What we did was to show a polyphony of voices, many of which we did not agree with. And I think that was a crucial element to this project. It’s a little bit like the way Dostoevsky writes his novels: he speaks through his characters, but he doesn’t identify with any of them. So it was important for us to have this polyphonic experience, the way Bakhtin writes about it. In The Dockwatchers we very much played with the fictionality of historic narratives, and we were dealing with different kinds of replacements—and even with dummies. Grzegorz invited a look-a-like of Lech Wałęsa and people went really crazy about it because you can’t normally approach Wałęsa, the former President, so closely. And to see this look-a-like inside the shipyard where people could touch him, talk to him… People were hugging, singing for him, sitting in his lap. It was extremely spontaneous I was swept away by the performativity and affect of this moment.
What was shocking for us in this project and other exhibitions addressing similar themes, was that they were interesting for almost everyone, young people and people interested in art, right-wing activists, and an older more conservative audience as well. That was really amazing because everyone recognized the critical potential of what we were doing. And I think the best thing was that it was not about agreement. We didn’t make a commemorative project. We showed the impossibility of commemoration, the impossibility of reconciliation with our past, and that was really a uniquely liberating experience.
On a completely different note, there was the exhibition we made with Ewa Partum, a very important Polish feminist and conceptual artist whose career started in the late 1960’s. For me it was very interesting to make this project with Ewa who has an extremely strong personality. Today her biography and contribution to conceptual art can be contextualized, something we had a strong disagreement about. She made a significant number of works in the 1970’s and in 1980’s, related to the Berlin Wall and Solidarność. The way she struggled with the kind of visibility of the female as a subject in the public sphere was very interesting for us. But, at the same time, we reexamined feminist thinking during the time of Communist rule. This issue is extremely interesting because the feminist movement is really very strong now and it’s a necessary thing in this new social and political reality when inequality is a fact, from unequal wages to unequal rights and ideological control over the female body. This is what you have now, yet we did not have this during Communist rule! Instead then we had completely different concerns. Of course, there was violence at home. Of course there were certain inequalities, but I think there were larger issues to debate. Also, because ideologically the Communist narrative supported female rights, in terms of women’s access to knowledge, access to power, access to labor and reproductive rights. For this project Ewa wanted to paint Wyspa white, as a way of going back to the practice of the 1960’s or ‘70’s. What we tried to show that there is a historic concern, a potential for looking at this from another perspective, questioning these kinds of strategies of isolation and purification that were typical of conceptual practice at the time.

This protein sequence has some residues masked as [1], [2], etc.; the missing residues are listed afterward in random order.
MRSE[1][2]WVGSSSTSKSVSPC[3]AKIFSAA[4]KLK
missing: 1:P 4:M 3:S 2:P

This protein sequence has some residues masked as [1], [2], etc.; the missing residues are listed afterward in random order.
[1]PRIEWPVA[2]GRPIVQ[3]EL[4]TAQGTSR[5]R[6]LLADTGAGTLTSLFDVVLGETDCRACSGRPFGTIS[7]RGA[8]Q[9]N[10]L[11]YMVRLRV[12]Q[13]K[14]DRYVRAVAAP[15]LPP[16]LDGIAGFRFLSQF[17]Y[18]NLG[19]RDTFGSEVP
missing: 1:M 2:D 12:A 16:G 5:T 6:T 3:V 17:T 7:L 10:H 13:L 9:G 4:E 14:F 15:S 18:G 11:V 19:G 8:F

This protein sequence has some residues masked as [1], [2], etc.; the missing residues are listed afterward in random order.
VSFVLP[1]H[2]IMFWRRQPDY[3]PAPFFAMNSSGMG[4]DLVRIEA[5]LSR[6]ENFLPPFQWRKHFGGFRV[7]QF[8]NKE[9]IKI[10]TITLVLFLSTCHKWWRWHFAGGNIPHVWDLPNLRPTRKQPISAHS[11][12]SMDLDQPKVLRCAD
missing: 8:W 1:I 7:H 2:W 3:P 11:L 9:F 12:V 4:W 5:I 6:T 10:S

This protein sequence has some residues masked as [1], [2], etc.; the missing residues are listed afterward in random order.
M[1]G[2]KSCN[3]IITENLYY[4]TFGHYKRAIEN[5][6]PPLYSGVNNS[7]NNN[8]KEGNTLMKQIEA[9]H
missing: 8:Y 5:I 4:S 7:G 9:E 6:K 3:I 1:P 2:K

Another project with Grzegorz Klaman was Subjective Bus Line, which we are now doing for a third time and which is again a kind of polyphonic project. This time former dock workers are running bus tours. We are using an old fashioned bus from Communist times. People really get into fights on this bus, and you can’t design or plan such behavior. It either happens, or it doesn’t happen. It depends on who from the group of dock workers is running the tour, what he/she says, and what kind of people are on the bus, At any rate, the tours often lead to major disagreements over history, the economy, politics, or Polish national heroes. This is a genuinely participatory project where the conditions the artist controls are very narrow. The workers have a lot of freedom in what they want to say, and you can’t control how people will react. They feel very free. Nobody films them, nobody records them…
AK: How do you think the younger generation of contemporary artists is addressing questions of the public, engaging with the public, or rethinking history? How are such efforts reflected in the activities going on at Wyspa today?
AS: We are trying to function in a “zone in between,” because we don’t want to make things ideological. We have certain concerns in relation to the mediating role of contemporary art. It’s not like we are only picking up works that explicitly deal with a political or ideological concern. We very often ask artists to contribute existing works and then we re-contextualize them. We are trying to build different narratives, critical engagement. We want to weave reality through the way we present contemporary art by making it active. There is a group of artists who do this kind of work. And it’s not just one generation. There is a generation of people who are in their twenties and thirties, and who are very busy reformulating the language of public debate. They do this in more directly discursive fields, such as literature, philosophy, or theory. So there are several parallel phenomena. Sometimes our paths cross and we do something together.